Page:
No other foreign leader has ever been invited there, and no doubt President Putin is gratified to be asked-he’s gotten himself into a good bargaining position.

It has been argued that if the U.S. were to postpone the deployment of its antimissile defense shield, Russia might be prepared to honor the Conventional Forces Treaty in Europe, which would include the withdrawal of its military presence from Georgia and Moldova.

This would not, however, preclude the Kremlin from using energy prices as a weapon against Ukraine, Moldova, Romania, and Bulgaria, cracking down on imports from Georgia, banning beef from Poland, and flooding the e-mail system of the Estonian parliament again in future.

Polish dealer nets Iraqi contract

Poland has some justification for feeling it’s had the rough end of the stick twice over. As well as being economically penalized by Russia, it was one of the four countries to take part in the invasion of Iraq in 2003. Its government was growing increasingly restive because Poland hadn’t accrued the benefits it felt it had earned for this show of support, but finally, it has gained a sizable Iraqi contract.

Bumar, the Polish manufacturer of bullets and tanks, is moving into services, a trend that is becoming de rigueur for arms manufacturers. It will train Iraqi special-forces troops in Poland and hopes to win an additional contract to send Polish teams to Iraq to train Iraqi soldiers in the use of Bumar’s Dzik armored vehicles.

The initial $25 million Iraqi service contract is part of a larger series of deals, which have yet to be allocated, to supply the Baghdad government with as much as $400 million of equipment, according to Waldemar Skowron, acting chief executive of Bumar. The Polish commercial effort in Iraq should be helped by the appointment of a new ambassador to Baghdad, retired general Edward Pietrzyk.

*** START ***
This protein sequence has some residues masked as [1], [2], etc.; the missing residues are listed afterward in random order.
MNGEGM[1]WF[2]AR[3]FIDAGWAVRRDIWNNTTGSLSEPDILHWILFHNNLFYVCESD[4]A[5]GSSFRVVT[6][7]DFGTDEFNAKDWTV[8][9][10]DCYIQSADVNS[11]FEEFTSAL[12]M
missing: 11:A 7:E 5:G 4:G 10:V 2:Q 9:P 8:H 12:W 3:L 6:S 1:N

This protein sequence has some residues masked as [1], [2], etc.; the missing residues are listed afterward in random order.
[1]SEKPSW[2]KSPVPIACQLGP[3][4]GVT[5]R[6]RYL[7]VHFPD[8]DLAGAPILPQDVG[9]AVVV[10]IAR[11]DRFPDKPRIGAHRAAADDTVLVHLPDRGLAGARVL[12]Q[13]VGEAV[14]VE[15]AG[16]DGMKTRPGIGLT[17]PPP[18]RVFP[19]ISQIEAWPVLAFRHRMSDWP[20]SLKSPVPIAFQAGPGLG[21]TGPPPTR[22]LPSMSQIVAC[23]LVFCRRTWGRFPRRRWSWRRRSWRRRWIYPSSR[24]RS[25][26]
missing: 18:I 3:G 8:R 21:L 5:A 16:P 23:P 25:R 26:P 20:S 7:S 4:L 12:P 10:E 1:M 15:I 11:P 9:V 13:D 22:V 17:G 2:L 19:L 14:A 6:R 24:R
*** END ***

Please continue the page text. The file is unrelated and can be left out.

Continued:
Bumar is completing a $370 million contract to supply Malaysia with 48 PT-91M tanks, and recently sold $200 million worth of technical support vehicles to India. It has also begun talks with Britain’s BAE Systems over cooperating on building a new tank to replace Poland’s Soviet-built T-72s and is keen to get into the South American market, a path already trodden by Russia.

All of which is good news as Bumar had lean times indeed after the collapse of the Soviet Union when its only customer was the Polish government. However, as Bumar’s overseas trade is expanding, the Polish government is buying best of breed from overseas arms manufacturers, in line with the European Defense Agency’s stringent rules which forbid favoring national champions.

The problem for Bumar is that the western arms companies against which it is competing have far greater resources and long experience of the commercial world.

While it is expected to behave like a commercial organization in terms of competing, Bumar is not given a free rein to behave like one. Last February, the government dismissed its chief executive officer Roman Baczynski as part of its policy to rid former state-owned organizations of leaders who had no link with the current administration. Bumar is going to need some fancy footwork to survive and thrive.